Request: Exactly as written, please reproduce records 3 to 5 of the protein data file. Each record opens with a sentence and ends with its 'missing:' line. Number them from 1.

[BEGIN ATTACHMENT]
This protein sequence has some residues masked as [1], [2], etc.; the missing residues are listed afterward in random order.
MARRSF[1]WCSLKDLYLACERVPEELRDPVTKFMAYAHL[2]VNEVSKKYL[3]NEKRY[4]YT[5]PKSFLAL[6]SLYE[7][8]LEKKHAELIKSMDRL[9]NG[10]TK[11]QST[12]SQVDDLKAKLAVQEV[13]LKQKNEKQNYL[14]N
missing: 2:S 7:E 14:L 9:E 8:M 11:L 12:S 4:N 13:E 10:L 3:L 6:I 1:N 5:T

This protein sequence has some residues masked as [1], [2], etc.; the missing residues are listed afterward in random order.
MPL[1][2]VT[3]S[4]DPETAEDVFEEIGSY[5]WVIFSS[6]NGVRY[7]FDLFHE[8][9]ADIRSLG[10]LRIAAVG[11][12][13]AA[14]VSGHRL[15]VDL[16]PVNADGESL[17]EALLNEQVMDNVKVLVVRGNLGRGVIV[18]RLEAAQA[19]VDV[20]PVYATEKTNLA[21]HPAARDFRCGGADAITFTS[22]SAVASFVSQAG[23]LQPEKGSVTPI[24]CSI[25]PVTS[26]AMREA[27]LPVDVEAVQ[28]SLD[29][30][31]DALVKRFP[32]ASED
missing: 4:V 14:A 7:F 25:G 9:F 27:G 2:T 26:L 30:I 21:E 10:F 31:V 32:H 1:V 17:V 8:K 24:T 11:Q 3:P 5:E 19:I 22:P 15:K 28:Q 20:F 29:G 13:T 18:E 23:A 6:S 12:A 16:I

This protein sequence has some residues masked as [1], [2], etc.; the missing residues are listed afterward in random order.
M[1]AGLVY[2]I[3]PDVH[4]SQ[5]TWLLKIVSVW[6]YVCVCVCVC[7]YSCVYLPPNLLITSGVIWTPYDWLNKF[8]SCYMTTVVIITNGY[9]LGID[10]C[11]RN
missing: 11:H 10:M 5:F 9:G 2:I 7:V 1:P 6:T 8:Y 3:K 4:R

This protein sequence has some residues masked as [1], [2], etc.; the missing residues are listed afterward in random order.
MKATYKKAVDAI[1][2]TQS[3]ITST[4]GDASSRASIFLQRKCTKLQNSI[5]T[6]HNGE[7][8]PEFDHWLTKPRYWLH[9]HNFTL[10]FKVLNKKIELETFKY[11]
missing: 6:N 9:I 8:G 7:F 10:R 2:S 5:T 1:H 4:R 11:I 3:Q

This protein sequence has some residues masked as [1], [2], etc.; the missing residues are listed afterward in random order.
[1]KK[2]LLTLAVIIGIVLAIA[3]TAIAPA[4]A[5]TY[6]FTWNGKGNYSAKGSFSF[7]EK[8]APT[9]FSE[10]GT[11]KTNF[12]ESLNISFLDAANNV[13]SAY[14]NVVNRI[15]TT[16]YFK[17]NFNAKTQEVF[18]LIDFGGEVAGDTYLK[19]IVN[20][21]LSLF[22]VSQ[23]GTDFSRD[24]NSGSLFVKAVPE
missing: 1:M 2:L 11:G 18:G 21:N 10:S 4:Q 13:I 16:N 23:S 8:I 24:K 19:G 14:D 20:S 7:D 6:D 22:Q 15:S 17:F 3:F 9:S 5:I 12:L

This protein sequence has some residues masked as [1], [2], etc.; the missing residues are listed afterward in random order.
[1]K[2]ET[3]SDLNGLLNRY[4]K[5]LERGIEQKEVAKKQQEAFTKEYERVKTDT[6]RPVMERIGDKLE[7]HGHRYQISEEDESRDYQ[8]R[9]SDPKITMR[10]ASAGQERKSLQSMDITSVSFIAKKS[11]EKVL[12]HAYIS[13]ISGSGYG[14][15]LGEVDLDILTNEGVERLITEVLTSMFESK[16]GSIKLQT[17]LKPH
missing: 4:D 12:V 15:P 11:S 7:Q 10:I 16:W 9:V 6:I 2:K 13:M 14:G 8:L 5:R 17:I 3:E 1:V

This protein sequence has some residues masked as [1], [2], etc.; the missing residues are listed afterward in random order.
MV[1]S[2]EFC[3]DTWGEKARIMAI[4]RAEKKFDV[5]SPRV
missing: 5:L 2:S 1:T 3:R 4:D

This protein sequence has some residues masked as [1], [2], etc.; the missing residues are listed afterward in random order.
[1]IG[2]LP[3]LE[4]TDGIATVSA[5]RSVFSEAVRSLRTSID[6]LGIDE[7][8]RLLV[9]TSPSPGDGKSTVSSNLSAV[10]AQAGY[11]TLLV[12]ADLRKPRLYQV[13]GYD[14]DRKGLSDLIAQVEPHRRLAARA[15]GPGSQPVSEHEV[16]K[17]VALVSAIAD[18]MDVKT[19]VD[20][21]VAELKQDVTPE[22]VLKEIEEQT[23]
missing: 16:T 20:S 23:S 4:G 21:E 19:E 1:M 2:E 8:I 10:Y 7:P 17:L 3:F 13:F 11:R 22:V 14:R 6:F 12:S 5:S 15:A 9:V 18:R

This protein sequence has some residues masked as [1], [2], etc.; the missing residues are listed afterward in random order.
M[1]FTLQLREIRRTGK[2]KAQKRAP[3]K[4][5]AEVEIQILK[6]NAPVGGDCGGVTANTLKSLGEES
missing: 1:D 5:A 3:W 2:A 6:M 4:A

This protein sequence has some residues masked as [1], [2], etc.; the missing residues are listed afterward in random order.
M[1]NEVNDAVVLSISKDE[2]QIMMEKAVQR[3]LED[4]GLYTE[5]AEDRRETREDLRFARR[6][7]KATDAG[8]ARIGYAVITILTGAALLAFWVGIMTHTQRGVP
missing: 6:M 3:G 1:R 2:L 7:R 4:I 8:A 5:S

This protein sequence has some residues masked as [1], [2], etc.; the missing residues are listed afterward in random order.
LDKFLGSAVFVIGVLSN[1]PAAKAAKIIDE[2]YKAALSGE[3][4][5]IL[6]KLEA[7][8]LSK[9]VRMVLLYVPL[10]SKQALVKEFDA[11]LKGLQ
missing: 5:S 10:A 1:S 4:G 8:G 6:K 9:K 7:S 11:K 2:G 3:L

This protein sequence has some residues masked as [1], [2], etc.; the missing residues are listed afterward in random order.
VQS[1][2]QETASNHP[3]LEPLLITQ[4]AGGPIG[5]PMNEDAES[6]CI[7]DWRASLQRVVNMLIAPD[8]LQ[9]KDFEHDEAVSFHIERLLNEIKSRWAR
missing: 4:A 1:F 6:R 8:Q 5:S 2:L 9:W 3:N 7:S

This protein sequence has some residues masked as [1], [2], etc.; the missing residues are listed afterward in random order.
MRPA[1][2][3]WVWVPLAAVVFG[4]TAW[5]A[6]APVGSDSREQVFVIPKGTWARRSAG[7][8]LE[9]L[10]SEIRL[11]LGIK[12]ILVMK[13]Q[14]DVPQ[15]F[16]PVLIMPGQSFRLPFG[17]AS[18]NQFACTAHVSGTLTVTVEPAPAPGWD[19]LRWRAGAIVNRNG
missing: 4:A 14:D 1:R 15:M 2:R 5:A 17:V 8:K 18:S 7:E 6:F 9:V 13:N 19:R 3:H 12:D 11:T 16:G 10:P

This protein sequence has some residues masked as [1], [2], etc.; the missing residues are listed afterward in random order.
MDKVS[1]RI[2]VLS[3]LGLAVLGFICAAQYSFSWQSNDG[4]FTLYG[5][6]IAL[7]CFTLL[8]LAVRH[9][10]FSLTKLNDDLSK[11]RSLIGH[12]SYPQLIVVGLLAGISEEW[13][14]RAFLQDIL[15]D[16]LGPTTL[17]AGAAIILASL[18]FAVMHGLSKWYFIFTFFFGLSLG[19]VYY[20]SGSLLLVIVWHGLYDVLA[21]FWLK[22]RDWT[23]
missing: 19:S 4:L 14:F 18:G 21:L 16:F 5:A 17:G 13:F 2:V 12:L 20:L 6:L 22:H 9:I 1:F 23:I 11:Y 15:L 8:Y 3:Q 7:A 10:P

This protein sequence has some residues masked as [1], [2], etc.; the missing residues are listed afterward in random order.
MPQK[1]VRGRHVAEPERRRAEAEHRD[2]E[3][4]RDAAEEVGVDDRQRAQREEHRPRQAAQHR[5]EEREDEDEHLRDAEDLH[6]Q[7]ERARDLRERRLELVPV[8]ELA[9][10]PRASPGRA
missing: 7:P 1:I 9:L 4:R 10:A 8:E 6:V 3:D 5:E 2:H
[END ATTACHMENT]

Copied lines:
This protein sequence has some residues masked as [1], [2], etc.; the missing residues are listed afterward in random order.
M[1]AGLVY[2]I[3]PDVH[4]SQ[5]TWLLKIVSVW[6]YVCVCVCVC[7]YSCVYLPPNLLITSGVIWTPYDWLNKF[8]SCYMTTVVIITNGY[9]LGID[10]C[11]RN
missing: 11:H 10:M 5:F 9:G 2:I 7:V 1:P 6:T 8:Y 3:K 4:R

This protein sequence has some residues masked as [1], [2], etc.; the missing residues are listed afterward in random order.
MKATYKKAVDAI[1][2]TQS[3]ITST[4]GDASSRASIFLQRKCTKLQNSI[5]T[6]HNGE[7][8]PEFDHWLTKPRYWLH[9]HNFTL[10]FKVLNKKIELETFKY[11]
missing: 6:N 9:I 8:G 7:F 10:R 2:S 5:T 1:H 4:R 11:I 3:Q

This protein sequence has some residues masked as [1], [2], etc.; the missing residues are listed afterward in random order.
[1]KK[2]LLTLAVIIGIVLAIA[3]TAIAPA[4]A[5]TY[6]FTWNGKGNYSAKGSFSF[7]EK[8]APT[9]FSE[10]GT[11]KTNF[12]ESLNISFLDAANNV[13]SAY[14]NVVNRI[15]TT[16]YFK[17]NFNAKTQEVF[18]LIDFGGEVAGDTYLK[19]IVN[20][21]LSLF[22]VSQ[23]GTDFSRD[24]NSGSLFVKAVPE
missing: 1:M 2:L 11:G 18:G 21:N 10:S 4:Q 13:I 16:N 23:S 8:I 24:K 19:G 14:D 20:S 7:D 6:D 22:Q 15:S 17:F 3:F 9:S 5:I 12:L